Annual Report: Ireland 2010

May 28, 2010

Annual Report: Ireland 2010

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Head of state Mary McAleese
Head of government Brian Cowen
Death penalty abolitionist for all crimes
Population 4.5 million
Life expectancy 79.7 years
Under-5 mortality (m/f) 6/6 per 1,000

New criminal law provisions further curtailed the right to silence by allowing adverse inferences to be drawn from a person's silence during police questioning. Asylum procedures continued to be prolonged, and failed sufficiently to take children's needs into consideration. Two reports were published on the abuse of thousands of children over decades by members of the Catholic clergy. The abuse was covered up by church and state authorities. There was a shortfall in mental health services. The treatment of rape survivors by the criminal justice system gave rise to concern. The human rights of trafficking victims were not adequately protected.

Legal, constitutional or institutional developments

The Criminal Justice (Amendment) Act 2009, enacted in July, extended the remit of the jury-less Special Criminal Court to certain "organized crime" offences. Provisions of the new law also allowed adverse inferences to be drawn from a person's silence during police questioning, thereby undermining the right not to be compelled to testify against oneself. The Irish Human Rights Commission (IHRC) complained that parliament (Oireachtas) and the public had been allowed insufficient time to consider the new law.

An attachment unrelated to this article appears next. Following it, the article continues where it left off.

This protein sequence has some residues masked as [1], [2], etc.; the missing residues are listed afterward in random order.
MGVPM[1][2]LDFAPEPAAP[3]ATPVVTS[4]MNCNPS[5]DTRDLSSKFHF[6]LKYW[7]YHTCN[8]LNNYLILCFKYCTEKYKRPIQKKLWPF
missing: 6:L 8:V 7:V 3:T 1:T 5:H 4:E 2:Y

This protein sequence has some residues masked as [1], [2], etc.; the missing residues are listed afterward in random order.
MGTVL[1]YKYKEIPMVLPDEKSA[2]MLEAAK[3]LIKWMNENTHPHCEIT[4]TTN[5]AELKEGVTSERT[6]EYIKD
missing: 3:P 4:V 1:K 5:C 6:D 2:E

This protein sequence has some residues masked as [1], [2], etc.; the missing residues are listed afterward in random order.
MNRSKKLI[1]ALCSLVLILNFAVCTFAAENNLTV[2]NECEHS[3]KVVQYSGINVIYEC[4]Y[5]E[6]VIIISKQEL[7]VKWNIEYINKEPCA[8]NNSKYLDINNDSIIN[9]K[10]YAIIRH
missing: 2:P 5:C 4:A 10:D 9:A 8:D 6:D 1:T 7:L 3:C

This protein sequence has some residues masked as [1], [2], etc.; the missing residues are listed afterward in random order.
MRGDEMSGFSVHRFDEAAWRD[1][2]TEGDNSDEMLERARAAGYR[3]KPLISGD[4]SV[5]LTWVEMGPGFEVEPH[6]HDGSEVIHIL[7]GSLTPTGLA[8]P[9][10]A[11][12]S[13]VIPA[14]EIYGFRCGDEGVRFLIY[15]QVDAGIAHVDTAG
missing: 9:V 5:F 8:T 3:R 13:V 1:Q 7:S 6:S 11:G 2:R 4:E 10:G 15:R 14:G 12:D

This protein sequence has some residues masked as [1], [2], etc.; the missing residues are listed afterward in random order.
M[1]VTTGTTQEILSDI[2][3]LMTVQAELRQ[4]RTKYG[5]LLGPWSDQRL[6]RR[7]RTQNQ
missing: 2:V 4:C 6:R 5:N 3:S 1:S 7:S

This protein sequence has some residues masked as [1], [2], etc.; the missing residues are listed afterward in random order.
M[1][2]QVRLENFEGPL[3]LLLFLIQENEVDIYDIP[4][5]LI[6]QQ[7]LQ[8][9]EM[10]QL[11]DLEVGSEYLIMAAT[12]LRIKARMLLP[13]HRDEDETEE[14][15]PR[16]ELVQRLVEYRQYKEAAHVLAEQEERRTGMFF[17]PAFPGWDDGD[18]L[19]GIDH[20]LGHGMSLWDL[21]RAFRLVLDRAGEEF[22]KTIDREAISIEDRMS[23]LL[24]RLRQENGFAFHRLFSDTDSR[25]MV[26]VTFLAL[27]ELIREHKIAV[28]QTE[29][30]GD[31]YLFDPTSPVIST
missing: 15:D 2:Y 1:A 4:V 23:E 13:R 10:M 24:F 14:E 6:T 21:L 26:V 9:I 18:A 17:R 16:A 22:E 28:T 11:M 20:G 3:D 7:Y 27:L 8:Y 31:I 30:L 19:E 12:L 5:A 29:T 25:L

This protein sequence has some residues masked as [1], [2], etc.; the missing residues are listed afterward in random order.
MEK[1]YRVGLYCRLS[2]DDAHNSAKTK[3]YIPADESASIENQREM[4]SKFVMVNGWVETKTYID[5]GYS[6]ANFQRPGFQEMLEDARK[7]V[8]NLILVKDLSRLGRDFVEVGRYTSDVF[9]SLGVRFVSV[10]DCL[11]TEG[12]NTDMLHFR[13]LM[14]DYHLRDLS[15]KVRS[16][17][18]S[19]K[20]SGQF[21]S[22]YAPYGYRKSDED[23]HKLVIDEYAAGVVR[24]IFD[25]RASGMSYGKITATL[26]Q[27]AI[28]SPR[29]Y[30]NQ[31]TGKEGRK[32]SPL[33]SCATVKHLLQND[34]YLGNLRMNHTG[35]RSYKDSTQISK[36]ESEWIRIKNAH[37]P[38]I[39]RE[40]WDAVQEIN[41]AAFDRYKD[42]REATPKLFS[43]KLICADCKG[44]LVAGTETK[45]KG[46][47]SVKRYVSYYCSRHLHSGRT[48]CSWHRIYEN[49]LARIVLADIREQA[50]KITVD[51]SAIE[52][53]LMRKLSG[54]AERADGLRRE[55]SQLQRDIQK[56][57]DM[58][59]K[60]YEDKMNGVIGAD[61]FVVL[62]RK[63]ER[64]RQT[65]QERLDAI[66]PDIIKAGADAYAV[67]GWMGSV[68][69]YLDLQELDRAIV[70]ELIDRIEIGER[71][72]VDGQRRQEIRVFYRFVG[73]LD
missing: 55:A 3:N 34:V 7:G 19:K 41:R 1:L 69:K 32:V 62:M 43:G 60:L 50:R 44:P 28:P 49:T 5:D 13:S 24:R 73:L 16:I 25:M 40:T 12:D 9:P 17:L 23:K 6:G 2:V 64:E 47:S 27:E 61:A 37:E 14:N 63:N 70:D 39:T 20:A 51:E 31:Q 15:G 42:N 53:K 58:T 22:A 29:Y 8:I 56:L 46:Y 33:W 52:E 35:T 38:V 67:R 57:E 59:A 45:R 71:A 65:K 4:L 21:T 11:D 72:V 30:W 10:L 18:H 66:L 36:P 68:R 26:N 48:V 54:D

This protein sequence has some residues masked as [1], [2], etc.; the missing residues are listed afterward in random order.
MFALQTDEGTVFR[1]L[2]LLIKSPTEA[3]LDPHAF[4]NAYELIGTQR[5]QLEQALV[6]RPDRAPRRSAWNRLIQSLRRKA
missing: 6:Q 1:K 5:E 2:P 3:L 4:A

In July, the IHRC said that the 32 per cent cut in its 2009 funding seriously hampered its statutory functions. It recommended that it should be made answerable to parliament, not to a government department.

The Civil Partnership Bill 2009, published in June, proposed to permit same-sex couples, opposite-sex couples and cohabiting companions to register civil partnerships. The Bill recognized a number of other rights and obligations previously afforded only married couples. Lesbian, gay, bisexual and transgender groups criticized it for not giving same-sex couples a right to civil marriage or addressing the unsatisfactory legal situation of children of same-sex couples.

Police and security forces

In April the IHRC, while welcoming positive initiatives underway within the police (An Garda Síochána) to make the service more human rights compliant, expressed concern at the slow pace of reform in key areas. It set out a range of recommendations on further reforms needed for the service to become more transparent and accountable. It also called for the Garda Síochána Ombudsman Commission, which deals with complaints against the police, to be sufficiently resourced to carry out its functions effectively.

Prison conditions

In October, the IHRC informed the UN Human Rights Committee that physical conditions in many prisons were unacceptable, sometimes amounting to inhuman and degrading treatment, and that in the previous 12 months overcrowding had reportedly reached severe levels, increasing the potential for violence among prisoners.

Counter-terror and security

The government cabinet committee established in 2008 to review and strengthen legislation dealing with the search and inspection of suspected rendition flights did not publish legislative proposals.

Guantánamo Bay detainees

In September, the government announced that it had accepted two former detainees from the US naval base in Guantánamo Bay, Cuba, for residence in Ireland.

Refugees and asylum-seekers

There remained concern at the length of asylum proceedings, which in some cases took three to five years. Legislation proposed in 2008 to introduce a single procedure for determining refugee status as well as other forms of protection was not enacted.